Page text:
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dc.contributor.authorDe Ridder, M.
dc.date.accessioned2022-01-07T15:43:00Z
dc.date.available2022-01-07T15:43:00Z
dc.date.issued2019-03-25
dc.identifier.otherCWPE1931
dc.identifier.otherC-INET1908
dc.identifier.urihttps://www.repository.cam.ac.uk/handle/1810/332313
dc.description.abstractThis paper offers a unified explanation for the slowdown of productivity growth, the decline in business dynamism and the rise of market power. Using a quantitative framework, I show that the rise of intangible inputs – such as software – can explain these trends. Intangibles reduce marginal costs and raise fixed costs, which gives firms with high-intangible adoption a competitive advantage, in turn deterring other firms from entering. I structurally estimate the model on French and U.S. micro data. After initially boosting productivity, the rise of intangibles causes a significant decline in productivity growth, consistent with the empirical trends observed since the mid-1990s.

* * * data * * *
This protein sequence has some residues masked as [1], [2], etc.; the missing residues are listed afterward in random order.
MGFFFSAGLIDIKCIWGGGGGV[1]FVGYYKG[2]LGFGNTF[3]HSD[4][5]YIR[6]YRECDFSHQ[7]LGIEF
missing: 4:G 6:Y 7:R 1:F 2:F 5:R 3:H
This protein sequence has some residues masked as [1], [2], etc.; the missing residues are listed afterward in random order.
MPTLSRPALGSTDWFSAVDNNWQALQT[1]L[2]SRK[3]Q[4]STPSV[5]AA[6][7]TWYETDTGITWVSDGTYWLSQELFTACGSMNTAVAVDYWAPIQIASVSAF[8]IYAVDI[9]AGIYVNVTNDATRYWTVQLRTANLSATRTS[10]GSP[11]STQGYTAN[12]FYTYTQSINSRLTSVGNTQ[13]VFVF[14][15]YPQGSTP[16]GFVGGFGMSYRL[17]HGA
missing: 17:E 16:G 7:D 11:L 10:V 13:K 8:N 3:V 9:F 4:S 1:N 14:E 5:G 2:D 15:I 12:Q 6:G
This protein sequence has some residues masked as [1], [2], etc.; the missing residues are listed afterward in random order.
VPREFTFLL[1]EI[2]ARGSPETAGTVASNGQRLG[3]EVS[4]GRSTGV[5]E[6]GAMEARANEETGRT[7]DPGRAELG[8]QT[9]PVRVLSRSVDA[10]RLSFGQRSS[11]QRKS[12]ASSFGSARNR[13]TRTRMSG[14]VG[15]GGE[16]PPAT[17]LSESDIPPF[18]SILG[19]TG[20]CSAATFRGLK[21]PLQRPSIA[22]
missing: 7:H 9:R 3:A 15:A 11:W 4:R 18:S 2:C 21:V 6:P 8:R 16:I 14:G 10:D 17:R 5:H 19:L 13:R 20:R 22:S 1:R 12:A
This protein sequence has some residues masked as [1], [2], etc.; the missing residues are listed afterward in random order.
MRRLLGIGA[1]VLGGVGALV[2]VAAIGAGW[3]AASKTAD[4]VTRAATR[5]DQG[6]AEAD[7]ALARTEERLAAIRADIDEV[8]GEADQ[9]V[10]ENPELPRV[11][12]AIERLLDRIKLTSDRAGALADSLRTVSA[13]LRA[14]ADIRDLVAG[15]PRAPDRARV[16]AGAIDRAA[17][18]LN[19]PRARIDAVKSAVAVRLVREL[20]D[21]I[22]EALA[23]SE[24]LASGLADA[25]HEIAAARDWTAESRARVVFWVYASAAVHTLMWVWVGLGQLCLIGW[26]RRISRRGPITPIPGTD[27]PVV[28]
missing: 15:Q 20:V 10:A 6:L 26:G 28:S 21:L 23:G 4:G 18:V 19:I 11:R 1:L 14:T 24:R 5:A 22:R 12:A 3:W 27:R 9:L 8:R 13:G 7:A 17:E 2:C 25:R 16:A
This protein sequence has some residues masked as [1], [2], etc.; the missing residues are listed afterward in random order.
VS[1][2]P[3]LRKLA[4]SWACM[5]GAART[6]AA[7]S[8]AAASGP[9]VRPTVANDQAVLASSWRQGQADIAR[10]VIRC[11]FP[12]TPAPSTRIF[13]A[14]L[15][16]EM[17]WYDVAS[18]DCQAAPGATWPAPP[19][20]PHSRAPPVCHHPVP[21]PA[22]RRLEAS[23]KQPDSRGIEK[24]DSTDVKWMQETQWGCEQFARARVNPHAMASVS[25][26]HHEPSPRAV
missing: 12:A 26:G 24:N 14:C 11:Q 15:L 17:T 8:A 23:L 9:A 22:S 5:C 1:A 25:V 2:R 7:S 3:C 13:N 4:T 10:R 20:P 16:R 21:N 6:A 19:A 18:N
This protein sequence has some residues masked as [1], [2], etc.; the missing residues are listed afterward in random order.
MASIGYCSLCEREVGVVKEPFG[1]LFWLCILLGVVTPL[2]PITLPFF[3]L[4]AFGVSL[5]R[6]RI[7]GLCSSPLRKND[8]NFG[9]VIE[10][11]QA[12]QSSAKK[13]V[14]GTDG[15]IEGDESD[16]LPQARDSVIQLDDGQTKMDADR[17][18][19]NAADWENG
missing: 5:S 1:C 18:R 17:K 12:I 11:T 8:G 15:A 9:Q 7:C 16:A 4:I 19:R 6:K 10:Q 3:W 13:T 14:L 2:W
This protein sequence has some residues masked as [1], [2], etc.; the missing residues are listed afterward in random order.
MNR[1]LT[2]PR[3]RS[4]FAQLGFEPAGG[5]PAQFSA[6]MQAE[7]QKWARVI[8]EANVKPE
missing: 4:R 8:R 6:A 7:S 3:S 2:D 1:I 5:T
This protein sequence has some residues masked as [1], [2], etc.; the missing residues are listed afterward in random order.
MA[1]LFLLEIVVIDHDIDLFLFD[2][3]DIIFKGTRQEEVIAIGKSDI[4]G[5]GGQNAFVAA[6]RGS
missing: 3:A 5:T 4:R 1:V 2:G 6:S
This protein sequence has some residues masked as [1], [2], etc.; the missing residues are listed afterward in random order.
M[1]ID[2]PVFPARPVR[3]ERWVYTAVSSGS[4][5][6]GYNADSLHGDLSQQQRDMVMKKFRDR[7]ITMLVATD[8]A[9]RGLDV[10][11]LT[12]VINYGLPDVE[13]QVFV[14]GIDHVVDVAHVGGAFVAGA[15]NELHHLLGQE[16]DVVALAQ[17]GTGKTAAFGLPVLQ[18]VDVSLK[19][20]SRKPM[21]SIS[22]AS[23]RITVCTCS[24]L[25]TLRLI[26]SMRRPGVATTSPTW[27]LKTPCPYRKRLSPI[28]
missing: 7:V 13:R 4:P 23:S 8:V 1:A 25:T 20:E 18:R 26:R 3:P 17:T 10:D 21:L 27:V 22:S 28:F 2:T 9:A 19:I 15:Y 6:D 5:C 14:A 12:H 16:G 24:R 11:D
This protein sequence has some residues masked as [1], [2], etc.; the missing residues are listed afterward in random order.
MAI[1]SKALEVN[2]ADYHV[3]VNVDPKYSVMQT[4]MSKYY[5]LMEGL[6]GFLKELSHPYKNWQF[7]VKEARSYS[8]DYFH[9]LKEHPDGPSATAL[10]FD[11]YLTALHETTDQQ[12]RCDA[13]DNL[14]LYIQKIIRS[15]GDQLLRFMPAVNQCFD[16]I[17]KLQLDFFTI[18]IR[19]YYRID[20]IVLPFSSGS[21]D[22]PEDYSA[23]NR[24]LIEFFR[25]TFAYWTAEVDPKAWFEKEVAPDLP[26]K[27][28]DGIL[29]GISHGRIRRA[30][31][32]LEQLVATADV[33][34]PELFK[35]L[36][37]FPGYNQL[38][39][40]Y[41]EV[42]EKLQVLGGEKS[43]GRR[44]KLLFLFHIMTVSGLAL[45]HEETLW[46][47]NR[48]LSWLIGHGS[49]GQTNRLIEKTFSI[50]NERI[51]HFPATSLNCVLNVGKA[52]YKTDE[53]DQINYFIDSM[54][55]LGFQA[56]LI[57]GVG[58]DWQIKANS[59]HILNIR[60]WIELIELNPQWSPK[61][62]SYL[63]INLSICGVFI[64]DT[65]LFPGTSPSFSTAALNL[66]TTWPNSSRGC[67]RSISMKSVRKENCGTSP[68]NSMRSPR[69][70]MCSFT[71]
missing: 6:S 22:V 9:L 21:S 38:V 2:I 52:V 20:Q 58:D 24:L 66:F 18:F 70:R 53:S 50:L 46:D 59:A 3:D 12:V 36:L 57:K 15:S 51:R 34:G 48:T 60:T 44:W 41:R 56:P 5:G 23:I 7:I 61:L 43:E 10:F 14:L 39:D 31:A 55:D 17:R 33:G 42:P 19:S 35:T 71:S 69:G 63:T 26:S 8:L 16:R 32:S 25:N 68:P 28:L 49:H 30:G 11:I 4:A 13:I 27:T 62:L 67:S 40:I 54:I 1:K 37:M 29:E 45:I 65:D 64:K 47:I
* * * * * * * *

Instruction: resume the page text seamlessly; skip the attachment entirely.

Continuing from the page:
dc.publisherFaculty of Economics, University of Cambridge
dc.relation.ispartofseriesCambridge Working Papers in Economics
dc.relation.ispartofseriesCambridge-INET Working Paper Series
dc.rightsAll Rights Reserved
dc.rights.urihttps://www.rioxx.net/licenses/all-rights-reserved/
dc.subjectProductivity
dc.subjectGrowth
dc.subjectBusiness Dynamism
dc.subjectIntangible Inputs
dc.subjectMarket Power
dc.titleMarket Power and Innovation in the Intangible Economy
dc.typeWorking Paper
dc.identifier.doi10.17863/CAM.79759
datacite.isnewversionof.doi10.17863/CAM.38666


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